= + q1 . : : : . over X IR. in accordance with Theorem 2. xT y = xT m . y2 .10 0. but this formulation simpli es the notation and facilitates comparisons between di erent choices of J . To approximate the integral we generated sample points y1 .15 0.1 xT m .00 -194 -157 -121 -84 -48 -11 25 62 Size of Loss (millions JPY)
Empirical Normal Approx. y:
The corresponding function in our CVaR minimization approach is therefore Z F x.
Figure 1: Distribution of losses for the NIKKEI portfolio with best normal approximation.com
0. yq and accordingly replaced F x. k=1 17
. xT m . + . This is the minimization of a convex function over a convex set.25 0. 1. = + 1 .Implemented in Portfolio Safeguard by AOrDa. Let m be the vector of initial prices per unit of the instruments in question and let y be the random vector of prices one day later. . + py dy: 11
y2I R
23
24
The problem to be solved. y .000 scenarios. namely
f x. which we did in practice. yk . The absolute values appear in 20 because short positions are represented by negative numbers. reproduced from Mauser and Rosen 1999.20 Probability 0. by q X 1 ~ 25 F x.05 0. The constraints 21 could be used of course to eliminate the variables xj for j 2 = J from the problem. y = xT m . is that of minimizing F x. The loss to be dealt with in this context is the initial value of the entire portfolio minus its value one day later.

200.334. took the route of nonsmooth optimization. We used the Variable Metric Algorithm developed for nonsmooth optimization problems in Uryasev 1991. we could have converted the calculations to linear prominimization of F gramming. then with J = f2g. k m . Six correct digits in the performance function and the positions were obtained after 400 800 iterations of the variable metric algorithm in Uryasev 1991. but instead.1 with k 2 0. : k=1 k = 0 if xT m . but the positions of Komatsu Cjun2 760 and Komatsu Paug31 830 changed not only in magnitude but in sign. Each run took less than one minute of computer time. The optimization did not change the positions of Komatsu Cjun2 670 and Komatsu Paug31 760. For testing purposes. we observe that the multiple instrument hedging considerably improved the VaR and CVaR. The calculation time could be signi cantly improved using the algorithm implemented with FORTRAN or C. q X 1 26 0. which is lower than best one-dimension hedge with -VaR=-1. 1 + q1 . taking = 0:95. depending upon the initial parameters. = 0. which made the initial -VaR and -CVaR values of the portfolio be 657. where we followed our approach to minimize -CVaR with J = f1g. It took about 4 8 18
. 450MHz machine. . and so forth. yk .com
an expression that is again convex in x.u . This ~ at x. minimization with respect to x. The results for the one-instrument hedging tests. moreover piecewise linear.022.816 and 2.000 and the nal -CVaR equals 37. The algorithm needed less than 100 iterations to nd 6 correct digits in the performance function and variables. we employed the MATHEMATICA version of the variable metric code on a Pentium II. was therefore two-dimensional. Because J was comprised of a single index. In this case. 0. we tried hedging with respect the last 4 of the 11 instruments. The optimal hedges we obtained are close to the ones that were obtained in Mauser and Rosen 1999 by minimizing -VaR. yk . are presented in Table 8. Passing thereby to the ~ x.400. . involved working with the subgradient or generalized gradient set associated with F which consists of all vectors in IR11 IR of the form 8 k = 1 if xT m . over X IR.Implemented in Portfolio Safeguard by AOrDa. yk . The FORTRAN and MATHEMATICA versions of the code are available at http: www.6. 0. simultaneously. yk .556 see line 9 in Table 8. as already explained. In comparison with one-instrument hedging. After nishing with the one-instrument tests. 1 if xT m .ise. The optimal hedge we determined in this way is indicated in Table 9. The constraints were accounted for by nonsmooth penalty functions.edu uryasev. .000 and -CVaR=363.060. however such computational studies were beyond the scope of this paper. the nal -VaR equals -1. x was just one-dimensional in these tests.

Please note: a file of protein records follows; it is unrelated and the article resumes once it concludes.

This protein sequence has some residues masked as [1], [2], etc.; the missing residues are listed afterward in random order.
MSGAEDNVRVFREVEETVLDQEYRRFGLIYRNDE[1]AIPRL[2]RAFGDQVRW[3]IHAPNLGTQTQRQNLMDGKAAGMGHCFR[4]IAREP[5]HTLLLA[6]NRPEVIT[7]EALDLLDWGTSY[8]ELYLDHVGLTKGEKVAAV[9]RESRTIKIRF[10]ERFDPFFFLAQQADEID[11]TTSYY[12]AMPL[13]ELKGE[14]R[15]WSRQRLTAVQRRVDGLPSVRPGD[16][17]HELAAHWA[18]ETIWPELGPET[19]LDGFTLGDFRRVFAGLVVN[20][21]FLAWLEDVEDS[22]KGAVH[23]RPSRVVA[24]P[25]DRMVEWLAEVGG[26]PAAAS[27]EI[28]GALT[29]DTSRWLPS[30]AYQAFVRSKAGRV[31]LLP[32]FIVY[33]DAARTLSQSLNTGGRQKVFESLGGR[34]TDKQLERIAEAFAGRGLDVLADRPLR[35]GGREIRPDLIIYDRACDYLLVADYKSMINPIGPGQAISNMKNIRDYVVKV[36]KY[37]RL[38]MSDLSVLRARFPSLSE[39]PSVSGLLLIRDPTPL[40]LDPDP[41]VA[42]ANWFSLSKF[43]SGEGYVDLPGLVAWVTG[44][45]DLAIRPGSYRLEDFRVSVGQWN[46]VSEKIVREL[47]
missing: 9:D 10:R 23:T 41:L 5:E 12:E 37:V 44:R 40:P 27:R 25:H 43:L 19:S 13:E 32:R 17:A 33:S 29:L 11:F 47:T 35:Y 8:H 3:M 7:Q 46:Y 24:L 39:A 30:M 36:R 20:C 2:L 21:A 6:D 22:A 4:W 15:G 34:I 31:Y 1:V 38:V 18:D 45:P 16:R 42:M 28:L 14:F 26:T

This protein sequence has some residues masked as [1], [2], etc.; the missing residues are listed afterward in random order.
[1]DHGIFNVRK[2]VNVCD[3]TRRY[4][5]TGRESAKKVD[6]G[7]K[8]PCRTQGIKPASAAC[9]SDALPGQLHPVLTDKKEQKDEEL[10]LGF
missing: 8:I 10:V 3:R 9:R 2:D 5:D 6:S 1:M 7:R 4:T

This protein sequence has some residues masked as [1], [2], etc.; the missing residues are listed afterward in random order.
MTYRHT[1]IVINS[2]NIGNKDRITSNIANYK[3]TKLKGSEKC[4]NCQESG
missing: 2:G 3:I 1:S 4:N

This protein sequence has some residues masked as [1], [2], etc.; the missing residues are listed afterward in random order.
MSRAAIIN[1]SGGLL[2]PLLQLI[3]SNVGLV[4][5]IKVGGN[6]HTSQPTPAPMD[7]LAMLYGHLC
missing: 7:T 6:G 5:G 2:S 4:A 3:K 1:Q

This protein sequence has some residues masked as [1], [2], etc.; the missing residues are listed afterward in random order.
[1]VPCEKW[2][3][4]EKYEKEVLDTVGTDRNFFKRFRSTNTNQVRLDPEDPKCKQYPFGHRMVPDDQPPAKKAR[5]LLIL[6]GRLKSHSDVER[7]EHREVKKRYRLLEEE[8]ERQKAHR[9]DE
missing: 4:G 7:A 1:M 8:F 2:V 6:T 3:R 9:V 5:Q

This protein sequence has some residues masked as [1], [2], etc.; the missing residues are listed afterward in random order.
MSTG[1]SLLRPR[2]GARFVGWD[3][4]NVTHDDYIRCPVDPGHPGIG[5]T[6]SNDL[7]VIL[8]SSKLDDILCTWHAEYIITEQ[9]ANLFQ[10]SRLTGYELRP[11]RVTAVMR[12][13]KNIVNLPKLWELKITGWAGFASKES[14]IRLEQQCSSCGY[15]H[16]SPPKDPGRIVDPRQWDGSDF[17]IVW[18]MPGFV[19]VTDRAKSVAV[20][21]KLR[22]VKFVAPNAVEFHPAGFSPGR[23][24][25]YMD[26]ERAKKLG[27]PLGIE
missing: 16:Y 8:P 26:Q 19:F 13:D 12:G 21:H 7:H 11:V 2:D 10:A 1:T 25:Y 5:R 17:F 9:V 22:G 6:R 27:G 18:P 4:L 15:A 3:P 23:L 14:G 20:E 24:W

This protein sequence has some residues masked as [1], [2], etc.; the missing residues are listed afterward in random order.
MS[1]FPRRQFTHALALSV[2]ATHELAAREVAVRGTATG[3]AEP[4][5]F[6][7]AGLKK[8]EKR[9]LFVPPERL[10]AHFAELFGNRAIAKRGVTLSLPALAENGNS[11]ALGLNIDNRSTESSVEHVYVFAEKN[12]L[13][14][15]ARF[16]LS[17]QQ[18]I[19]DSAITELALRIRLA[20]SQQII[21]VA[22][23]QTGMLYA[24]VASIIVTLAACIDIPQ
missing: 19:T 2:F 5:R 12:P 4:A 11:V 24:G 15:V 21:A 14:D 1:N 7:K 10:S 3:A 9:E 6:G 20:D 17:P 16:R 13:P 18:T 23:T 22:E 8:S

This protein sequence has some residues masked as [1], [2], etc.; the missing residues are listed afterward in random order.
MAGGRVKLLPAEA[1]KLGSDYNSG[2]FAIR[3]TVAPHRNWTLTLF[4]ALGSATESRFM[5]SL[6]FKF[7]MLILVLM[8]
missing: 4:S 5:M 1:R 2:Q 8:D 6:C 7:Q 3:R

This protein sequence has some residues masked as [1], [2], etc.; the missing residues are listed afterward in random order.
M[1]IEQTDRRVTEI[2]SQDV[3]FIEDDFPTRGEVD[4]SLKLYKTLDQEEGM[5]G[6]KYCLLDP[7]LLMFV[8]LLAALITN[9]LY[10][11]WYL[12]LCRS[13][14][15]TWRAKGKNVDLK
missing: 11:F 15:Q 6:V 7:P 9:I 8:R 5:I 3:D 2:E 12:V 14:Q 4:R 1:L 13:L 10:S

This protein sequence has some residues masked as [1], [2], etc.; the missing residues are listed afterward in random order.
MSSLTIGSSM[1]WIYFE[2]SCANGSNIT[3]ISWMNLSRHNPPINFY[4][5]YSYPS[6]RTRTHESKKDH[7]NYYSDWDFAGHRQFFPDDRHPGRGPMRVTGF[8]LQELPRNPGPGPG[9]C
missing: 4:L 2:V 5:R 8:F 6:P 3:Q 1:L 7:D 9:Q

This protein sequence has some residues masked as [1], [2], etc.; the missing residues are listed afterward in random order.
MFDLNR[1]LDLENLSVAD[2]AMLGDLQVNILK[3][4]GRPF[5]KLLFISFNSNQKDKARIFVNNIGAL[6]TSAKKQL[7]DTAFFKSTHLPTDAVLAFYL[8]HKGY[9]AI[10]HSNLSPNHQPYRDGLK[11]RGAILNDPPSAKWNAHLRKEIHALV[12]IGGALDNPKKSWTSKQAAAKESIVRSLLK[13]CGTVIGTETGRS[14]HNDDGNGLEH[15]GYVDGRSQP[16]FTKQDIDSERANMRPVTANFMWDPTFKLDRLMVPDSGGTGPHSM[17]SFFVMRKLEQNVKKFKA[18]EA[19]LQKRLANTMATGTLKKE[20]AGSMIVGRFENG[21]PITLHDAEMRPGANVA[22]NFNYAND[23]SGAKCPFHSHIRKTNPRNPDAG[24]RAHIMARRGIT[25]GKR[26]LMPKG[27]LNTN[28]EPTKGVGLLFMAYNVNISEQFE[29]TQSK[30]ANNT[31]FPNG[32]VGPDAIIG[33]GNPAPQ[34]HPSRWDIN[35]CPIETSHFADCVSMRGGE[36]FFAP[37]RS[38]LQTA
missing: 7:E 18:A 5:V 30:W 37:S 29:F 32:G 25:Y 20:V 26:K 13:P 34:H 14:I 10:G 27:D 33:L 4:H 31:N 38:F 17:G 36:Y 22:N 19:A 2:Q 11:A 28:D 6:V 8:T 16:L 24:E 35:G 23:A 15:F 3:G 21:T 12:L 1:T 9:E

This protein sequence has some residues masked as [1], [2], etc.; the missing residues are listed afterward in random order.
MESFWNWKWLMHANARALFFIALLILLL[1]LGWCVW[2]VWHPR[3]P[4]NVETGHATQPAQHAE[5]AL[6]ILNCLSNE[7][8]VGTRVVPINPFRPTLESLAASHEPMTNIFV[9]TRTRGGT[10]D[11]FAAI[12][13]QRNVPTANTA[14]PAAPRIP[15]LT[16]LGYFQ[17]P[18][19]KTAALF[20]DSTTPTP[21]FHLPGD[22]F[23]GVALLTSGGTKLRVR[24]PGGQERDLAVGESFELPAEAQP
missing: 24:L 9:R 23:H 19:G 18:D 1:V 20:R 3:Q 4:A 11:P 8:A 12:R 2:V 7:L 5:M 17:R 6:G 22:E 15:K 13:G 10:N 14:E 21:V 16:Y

has -VaR equal to -205. but not relative to the mean as in VaR based on the standard deviation. That gure does not reveal. The portfolio corresponding to the rst line of Table 8. Numerical experiments have been conducted for larger problems.927 or more. for instance. where we used linear programming techniques. how serious the outcome might be the rest of the time. by the way. however. Additional research needs to be conducted on various
VaR may be negative because it is de ned relative to zero.183.183. A negative loss is of course a gain 1 . the assumption that there is a joint density of instrument returns can be relaxed.040. This may give some computational advantages for problems with a very large number of scenarios.Implemented in Portfolio Safeguard by AOrDa. Furthermore. the dimension of the nonsmooth optimization problem does not change with increase in the number of scenarios. The CVaR gure says in fact that. extensions can be made to optimization problems with Value-at-Risk constraints. 450MHz. We showed that CVaR can be e ciently minimized using Linear Programming and Nonsmooth Optimization techniques. We demonstrated with two examples that the approach provides valid results. There is room for much improvement and re nement of the suggested approach. Linear Programming and Nonsmooth Optimization algorithms that utilize the special structure of the Minimum CVaR approach can be developed. The portfolio in question will thus result with probability 0. in the cases where the gain of at least 205. Although. but those results will be presented elsewhere in a comparison of numerical aspects of various Linear Programming techniques for portfolio optimization. For instance.927 is not realized. a loss of 1. These examples have relatively low dimensions and are o ered here for illustrative purposes.927 but -CVaR equal to 1. In contrast to the application in the preceding section.